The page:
Text reblogged from Dangerous Minds:

“Before the police dragged them off, the members of Pussy Riot, the Russian day-glo balaclava-clad punk rock protesters, sang their anthem “Revolt in Russia” (“Revolt in Russia – the charisma of protest / Revolt in Russia, Putin’s got scared!”) near the Kremlin. Their inspiration for a style of resistance never before seen in Russia, was the riot grrrl punk movement, including groups like Kathleen Hanna’s Bikini Kill, and flash mobs. The young women of the collective, average age 25, have revealed only the smallest details about their lives. None will divulge their day jobs. They only use first-names.

pussy riot grrl russian punk

In the two weeks since their mid-January action, the all-female group has become a potent symbol of anger at the status quo in Russian society and their videos have gone viral all over the world. Like many young people in Russia, the members of the Pussy Riot collective are furious at Vladamir Putin’s plans to seek the presidency again and his return was the impetus behind the formation of the group (as well as their song “Putin Has Pissed Himself”).”

pussy riot grrl russian punk

From The Guardian:

“We understood that to achieve change, including in the sphere of women’s rights, it’s not enough to go to Putin and ask for it,” said Garadzha. “This is a rotten, broken system.”

Her bandmate Tyurya said: “The culture of protest needs to develop. We have one form, but we need many different kinds.”

The band began writing songs with lyrics such as: “Egyptian air is good for the lungs / Do Tahrir on Red Square!” and performing on trams and in the metro. Videos of the flash gigs began spreading across the internet. When the protest leader Alexey Navalny was jailed for 15 days after his arrest during Russia’s first post-election protest on 5 December, three members of Pussy Riot took to the roof of the jail where he was being held, setting off red flares as they sang “Death to prison / Freedom to protest!”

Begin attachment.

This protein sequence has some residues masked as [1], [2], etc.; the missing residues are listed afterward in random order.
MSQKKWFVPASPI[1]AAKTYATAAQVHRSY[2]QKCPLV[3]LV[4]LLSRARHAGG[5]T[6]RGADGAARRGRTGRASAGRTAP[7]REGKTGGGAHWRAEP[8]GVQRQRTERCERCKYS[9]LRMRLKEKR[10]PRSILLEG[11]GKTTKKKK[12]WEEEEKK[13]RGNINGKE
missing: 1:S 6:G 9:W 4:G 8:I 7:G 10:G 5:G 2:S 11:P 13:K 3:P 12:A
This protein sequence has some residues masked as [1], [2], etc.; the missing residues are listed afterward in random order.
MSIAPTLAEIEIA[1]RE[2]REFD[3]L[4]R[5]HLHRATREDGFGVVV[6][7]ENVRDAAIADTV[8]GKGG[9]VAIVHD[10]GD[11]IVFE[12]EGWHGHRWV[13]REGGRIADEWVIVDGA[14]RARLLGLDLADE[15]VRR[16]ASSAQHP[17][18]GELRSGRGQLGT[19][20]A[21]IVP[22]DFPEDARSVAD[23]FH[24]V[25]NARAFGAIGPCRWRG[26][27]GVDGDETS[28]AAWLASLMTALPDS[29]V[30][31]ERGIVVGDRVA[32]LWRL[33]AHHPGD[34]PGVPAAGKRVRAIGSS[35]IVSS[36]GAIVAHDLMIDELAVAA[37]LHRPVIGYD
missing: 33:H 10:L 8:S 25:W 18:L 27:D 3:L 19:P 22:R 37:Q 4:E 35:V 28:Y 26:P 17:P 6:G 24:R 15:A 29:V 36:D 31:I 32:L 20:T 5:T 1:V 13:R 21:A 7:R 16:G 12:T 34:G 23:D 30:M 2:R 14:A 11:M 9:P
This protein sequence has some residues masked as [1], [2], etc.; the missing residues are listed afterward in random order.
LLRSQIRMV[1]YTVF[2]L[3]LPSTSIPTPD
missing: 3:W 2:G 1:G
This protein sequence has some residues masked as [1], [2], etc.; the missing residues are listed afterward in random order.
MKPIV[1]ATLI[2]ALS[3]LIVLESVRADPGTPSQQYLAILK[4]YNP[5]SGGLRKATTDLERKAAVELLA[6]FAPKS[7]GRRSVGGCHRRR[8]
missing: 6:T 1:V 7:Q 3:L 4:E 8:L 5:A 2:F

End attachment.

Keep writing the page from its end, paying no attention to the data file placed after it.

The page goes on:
The fear of arrest long ago left the band members, steeped in the tradition of illegal protest. “We have experience with it, we’ve been detained at protests before,” said Tyurya. “It’s not scary – you’re surrounded by good, normal people, those who protest against Putin.”

All eight women were detained during the Kremlin performance, questioned and released. Most got off with administrative fines rather than the 15-day jail sentences often doled out to those who stage illegal protests.

“The revolution should be done by women,” said Garazhda. “For now, they don’t beat or jail us as much.”

“There’s a deep tradition in Russia of gender and revolution – we’ve had amazing women revolutionaries.”

The band is getting ready for its next performance, something that usually takes a month to pull together. Its members don’t discuss plans on the telephone or give away details, out of fear that the security services will disrupt the project. Is what they do art or politics? “For us it’s one and the same.”

Despite projected temperatures of -20C, tens of thousands of protesters are expected to march on Bolotnaya Square, across from the Kremlin, on Saturday. The Russian presidential election will be held on March 4. Vladimir Putin, is, of course, expected to win handily.

Read more:
Feminist punk band Pussy Riot take revolt to the Kremlin (The Guardian)


Visit Pussy Riot online.

P.S. Thanks for everyone who came out to Burdel Dali last night!! Message from DJ Raphlex Below:

Last night was insane…. Thanks to all comrades friends and lovers who came yesterday, thanks to my brotha Chico Selektor on the decks, Thanks to Who Am I for all the damage made on the dancefloor, Thanks to my lovely Michelle Christina to Mehanata and to all of you my family for making of last night such an awesome BURDEL! Transglobal music has no boundaries! OPA!

Stay tuned for next week’s party announcement.

Please also come out this weekend to BENEFIT PATCHANKA, feat. SKARRONEROS, KAZMO (FROM KAGERO), Kate Dunphy (From Chicholina Sound Machine), CONSUMATA (feat. ex members of Escarioka and Karuhata), with Dj Sets By CHICO SELEKTOR & EMMA SOUND SISTA. Taking place at Fontana’s, 105 Eldridge St. (between Grand St & Broome St).

This is a benefit for friends of ours who had a horrible house fire recently. Spread the word!

benefit patchanka